And so on. On this occasion, we simply pointed to things that other people were eating and were rewarded (disproportionately) with a filling meal of bulgur wheat and meat. On our way out, we bought sweeties.

That was the last event of note until our run in with the camel and the fighter plane at the wedding.

So there we were, parked under a fighter plane, looking at a camel attending a wedding. In retrospect, the camel probably had very little to do with the wedding. We had initially pulled over because the wedding party was being transported in a stretch Lincoln Navigator. We pulled up alongside the rival limousine. It was almost twice as long as ours, it was not at all dusty and it did not have the words “Limo can’t” (adapted from something rude) keyed into its paint. In our favour, the driver was wearing a two piece nylon Adidas tracksuit. In their favour, the tracksuit was probably cleaner than anything in the car.

All the men were drunk. They crowded around the limo and we got talking, taking pictures. When they found out that Jack was Scottish, they made him put on his kilt, forcibly disrobing him and pulling the kilt onto him. More pictures were taken, the happy couple wrote on our roof, we wrote on their car. Then we put the kilt on the bride and did the Okey Kokey with her in the middle. The bride got a bit annoyed and then we all drove away. A microcosm of modernity.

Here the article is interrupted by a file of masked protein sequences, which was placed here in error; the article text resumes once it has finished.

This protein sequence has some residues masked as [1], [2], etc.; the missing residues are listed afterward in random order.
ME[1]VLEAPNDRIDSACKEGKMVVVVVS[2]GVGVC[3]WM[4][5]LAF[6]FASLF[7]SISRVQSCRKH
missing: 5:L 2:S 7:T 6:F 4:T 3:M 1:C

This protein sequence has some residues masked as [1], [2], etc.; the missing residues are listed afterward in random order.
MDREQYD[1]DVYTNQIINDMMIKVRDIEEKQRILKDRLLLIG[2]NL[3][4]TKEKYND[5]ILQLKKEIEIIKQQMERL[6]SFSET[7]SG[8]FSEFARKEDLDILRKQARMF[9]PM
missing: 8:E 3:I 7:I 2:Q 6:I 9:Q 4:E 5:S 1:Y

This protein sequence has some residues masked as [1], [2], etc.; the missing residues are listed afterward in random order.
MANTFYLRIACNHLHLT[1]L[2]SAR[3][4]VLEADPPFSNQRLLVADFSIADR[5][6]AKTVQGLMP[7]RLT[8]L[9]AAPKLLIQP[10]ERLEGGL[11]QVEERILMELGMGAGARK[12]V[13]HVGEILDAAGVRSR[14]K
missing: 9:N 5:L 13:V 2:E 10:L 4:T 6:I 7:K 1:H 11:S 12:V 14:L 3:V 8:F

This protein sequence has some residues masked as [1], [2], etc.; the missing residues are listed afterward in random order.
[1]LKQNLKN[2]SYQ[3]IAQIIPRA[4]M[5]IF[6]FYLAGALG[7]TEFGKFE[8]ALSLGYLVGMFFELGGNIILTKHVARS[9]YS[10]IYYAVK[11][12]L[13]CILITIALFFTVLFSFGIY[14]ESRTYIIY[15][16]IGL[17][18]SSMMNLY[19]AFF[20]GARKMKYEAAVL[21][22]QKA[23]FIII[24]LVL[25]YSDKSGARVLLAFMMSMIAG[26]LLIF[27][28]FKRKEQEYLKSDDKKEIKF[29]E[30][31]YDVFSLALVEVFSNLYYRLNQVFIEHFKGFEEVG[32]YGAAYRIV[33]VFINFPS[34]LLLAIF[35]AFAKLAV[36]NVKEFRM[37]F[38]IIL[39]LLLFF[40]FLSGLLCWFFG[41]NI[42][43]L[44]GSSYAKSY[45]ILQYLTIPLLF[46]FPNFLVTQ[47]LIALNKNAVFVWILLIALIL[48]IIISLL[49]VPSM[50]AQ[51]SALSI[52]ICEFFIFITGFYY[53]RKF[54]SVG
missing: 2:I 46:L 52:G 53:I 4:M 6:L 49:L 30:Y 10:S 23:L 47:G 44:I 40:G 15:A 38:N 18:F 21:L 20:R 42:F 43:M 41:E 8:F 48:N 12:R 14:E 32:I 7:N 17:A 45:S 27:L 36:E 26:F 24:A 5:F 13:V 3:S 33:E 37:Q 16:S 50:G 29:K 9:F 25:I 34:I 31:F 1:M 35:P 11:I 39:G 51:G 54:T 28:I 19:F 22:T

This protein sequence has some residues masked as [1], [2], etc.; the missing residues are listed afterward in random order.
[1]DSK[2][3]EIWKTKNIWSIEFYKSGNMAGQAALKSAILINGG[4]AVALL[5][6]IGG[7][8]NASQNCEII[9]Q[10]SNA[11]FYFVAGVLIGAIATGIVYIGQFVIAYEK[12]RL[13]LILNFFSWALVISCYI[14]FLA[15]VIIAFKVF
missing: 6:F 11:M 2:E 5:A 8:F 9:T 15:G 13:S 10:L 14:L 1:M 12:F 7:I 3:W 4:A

It was around that point that we all, simultaneously, developed an irresistible, grumbling craving for Heinz Baked Beans. So. We drove to a small supermarket and sent out Ollie and Jack to seek some out. We were quietly confident that this Kazakh city, located in precisely the middle of nowhere, would stock our idiosyncratic, British, bean-based snack. It did get us thinking about the history of baked beans. It just seems strange to puree tomatoes and then bake beans in them. Baked Beans is not that similar to any particular dish or meal that you might find in the British culinary palette. And it’s one of those things that really only goes with toast. You have to picture the Board of Directors of Heinz, sitting around their boardroom table in serious discussion about these cans of sugary pulses. “Yes, we are aiming at the savoury toast-eating market”, a suited, executive would be proclaiming, pie chart projected in black and white behind him. Moustachioed executives with round glasses must have nodded sternly in response “Yes, yes that does make a lot of sense!” If any of us tried to pull that shit today we’d be laughed out of the app store. It just goes to show that trips like this: trips of a lifetime; can really bring you to reflect on those bean-based things you take for granted.